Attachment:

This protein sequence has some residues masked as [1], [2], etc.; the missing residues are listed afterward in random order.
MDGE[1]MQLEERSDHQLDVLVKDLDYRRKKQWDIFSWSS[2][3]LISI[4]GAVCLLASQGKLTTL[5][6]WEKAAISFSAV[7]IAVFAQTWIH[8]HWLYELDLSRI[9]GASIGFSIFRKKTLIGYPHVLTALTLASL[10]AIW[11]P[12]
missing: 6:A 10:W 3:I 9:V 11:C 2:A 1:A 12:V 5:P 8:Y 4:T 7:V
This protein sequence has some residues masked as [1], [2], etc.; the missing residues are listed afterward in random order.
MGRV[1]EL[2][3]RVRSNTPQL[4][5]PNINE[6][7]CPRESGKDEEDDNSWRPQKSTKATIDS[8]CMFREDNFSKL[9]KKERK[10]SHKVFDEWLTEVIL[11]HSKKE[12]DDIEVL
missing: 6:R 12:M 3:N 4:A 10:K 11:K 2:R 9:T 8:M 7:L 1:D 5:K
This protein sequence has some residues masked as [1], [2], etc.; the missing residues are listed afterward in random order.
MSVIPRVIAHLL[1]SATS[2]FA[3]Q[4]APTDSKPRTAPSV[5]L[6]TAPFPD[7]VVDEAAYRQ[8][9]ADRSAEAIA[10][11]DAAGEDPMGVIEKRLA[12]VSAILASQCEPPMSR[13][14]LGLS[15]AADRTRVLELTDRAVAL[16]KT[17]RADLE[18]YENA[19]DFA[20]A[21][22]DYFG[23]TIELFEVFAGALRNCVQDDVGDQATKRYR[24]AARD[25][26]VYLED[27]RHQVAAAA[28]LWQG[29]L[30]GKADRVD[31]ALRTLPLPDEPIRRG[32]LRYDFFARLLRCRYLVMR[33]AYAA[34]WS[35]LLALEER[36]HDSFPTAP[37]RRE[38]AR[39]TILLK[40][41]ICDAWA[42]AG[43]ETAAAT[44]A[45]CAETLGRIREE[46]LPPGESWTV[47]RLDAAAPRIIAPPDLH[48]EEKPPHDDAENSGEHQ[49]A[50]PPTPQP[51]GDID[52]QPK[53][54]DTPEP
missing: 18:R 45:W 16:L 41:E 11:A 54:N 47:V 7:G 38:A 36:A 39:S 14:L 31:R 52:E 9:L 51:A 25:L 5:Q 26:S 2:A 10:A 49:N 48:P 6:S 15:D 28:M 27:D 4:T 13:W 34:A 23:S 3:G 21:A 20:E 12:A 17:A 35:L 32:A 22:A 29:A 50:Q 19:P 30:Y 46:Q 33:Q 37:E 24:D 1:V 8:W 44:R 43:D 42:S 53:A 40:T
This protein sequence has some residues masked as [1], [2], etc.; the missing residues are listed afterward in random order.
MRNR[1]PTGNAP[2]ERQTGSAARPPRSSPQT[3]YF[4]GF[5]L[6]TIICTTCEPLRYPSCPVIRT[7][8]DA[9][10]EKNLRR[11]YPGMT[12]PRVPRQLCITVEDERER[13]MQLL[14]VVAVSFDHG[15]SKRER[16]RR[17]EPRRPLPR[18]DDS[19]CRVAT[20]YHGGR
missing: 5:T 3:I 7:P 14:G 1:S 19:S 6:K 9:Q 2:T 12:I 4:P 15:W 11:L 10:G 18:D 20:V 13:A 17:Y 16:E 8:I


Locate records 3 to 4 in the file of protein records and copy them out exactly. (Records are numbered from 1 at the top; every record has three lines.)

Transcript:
This protein sequence has some residues masked as [1], [2], etc.; the missing residues are listed afterward in random order.
MSVIPRVIAHLL[1]SATS[2]FA[3]Q[4]APTDSKPRTAPSV[5]L[6]TAPFPD[7]VVDEAAYRQ[8][9]ADRSAEAIA[10][11]DAAGEDPMGVIEKRLA[12]VSAILASQCEPPMSR[13][14]LGLS[15]AADRTRVLELTDRAVAL[16]KT[17]RADLE[18]YENA[19]DFA[20]A[21][22]DYFG[23]TIELFEVFAGALRNCVQDDVGDQATKRYR[24]AARD[25][26]VYLED[27]RHQVAAAA[28]LWQG[29]L[30]GKADRVD[31]ALRTLPLPDEPIRRG[32]LRYDFFARLLRCRYLVMR[33]AYAA[34]WS[35]LLALEER[36]HDSFPTAP[37]RRE[38]AR[39]TILLK[40][41]ICDAWA[42]AG[43]ETAAAT[44]A[45]CAETLGRIREE[46]LPPGESWTV[47]RLDAAAPRIIAPPDLH[48]EEKPPHDDAENSGEHQ[49]A[50]PPTPQP[51]GDID[52]QPK[53][54]DTPEP
missing: 18:R 45:W 16:L 41:E 11:A 54:N 47:V 7:G 38:A 36:A 39:S 14:L 31:R 52:E 9:L 51:A 25:L 5:Q 26:S 2:A 10:A 49:N 48:P 6:S 15:D 28:M 27:D 4:T 13:W 34:A 23:S 3:G 21:A 20:E 12:A 17:A 35:L 32:A 22:A 29:A 50:Q 19:P 30:Y 46:Q 33:Q 37:E 24:D 1:V 8:W 44:R 43:D 42:S 53:A 40:T
This protein sequence has some residues masked as [1], [2], etc.; the missing residues are listed afterward in random order.
MRNR[1]PTGNAP[2]ERQTGSAARPPRSSPQT[3]YF[4]GF[5]L[6]TIICTTCEPLRYPSCPVIRT[7][8]DA[9][10]EKNLRR[11]YPGMT[12]PRVPRQLCITVEDERER[13]MQLL[14]VVAVSFDHG[15]SKRER[16]RR[17]EPRRPLPR[18]DDS[19]CRVAT[20]YHGGR
missing: 5:T 3:I 7:P 14:G 1:S 19:S 6:K 9:Q 2:T 12:I 4:P 15:W 11:L 10:G 18:D 20:V 13:A 17:Y 16:E 8:I